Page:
While delays in the supply chain will extend beyond this year, prices seem to have stabilized.
Speaking at the Automotive Aftermarket Suppliers Association’s 2022 Global Summit in early February, a leading industry observer explained that there have been six weeks of no price increases in the ocean freight market.
“It’s the first time now in 24 months that we haven’t seen price increases now of six weeks in a row,” said Tom Cook, managing director at Blue Tiger International, a supply chain consultancy. “And that’s also been true of the market for air freight.”
So it’s likely that pricing — which has been a major sticking point across the board — is at its high point right now.
But will things go back down? Don’t hold your breath for pre-COVID pricing, however. What used to cost US$2,500 for a container is nowadays costing almost US$20,000 — and upwards of US$30,000 in some cases. But there will be some relief, Cook predicted.
“We’re anticipating that the average 40-foot container moving around the world will probably be in the $6,000-$8,000 range,” he said. “And air freight [that used to be] $1.80/kg will probably be in the $3-$4/kg range.”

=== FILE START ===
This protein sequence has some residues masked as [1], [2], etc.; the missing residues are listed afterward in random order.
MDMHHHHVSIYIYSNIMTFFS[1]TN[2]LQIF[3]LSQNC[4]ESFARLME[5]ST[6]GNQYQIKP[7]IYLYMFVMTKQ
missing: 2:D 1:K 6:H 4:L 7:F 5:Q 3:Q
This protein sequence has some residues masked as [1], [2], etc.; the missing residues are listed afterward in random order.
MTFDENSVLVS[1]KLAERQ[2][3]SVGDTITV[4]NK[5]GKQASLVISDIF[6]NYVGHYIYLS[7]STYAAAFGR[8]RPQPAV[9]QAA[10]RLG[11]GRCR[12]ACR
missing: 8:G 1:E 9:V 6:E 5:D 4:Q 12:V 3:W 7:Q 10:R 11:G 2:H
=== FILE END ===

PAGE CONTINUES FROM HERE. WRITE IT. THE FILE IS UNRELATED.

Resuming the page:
Moving product by truck, though, may see some normalization. “Trucking will probably get back to [being] competitive because it will end up having significantly more capacity than demand will require,” Cook said.
Cook gave these comments prior to Russia’s invasion of Ukraine, which has resulted in gas prices jumping in North America.
As for delays, those won’t subside anytime soon. Cook’s predictions are in line with what others have similarly guessed: It will last through this year, with relief starting in early 2023.
“So for all you are planning this whole circumstance, I think you need to be thinking about this time next year is when we may see stabilization,” he said.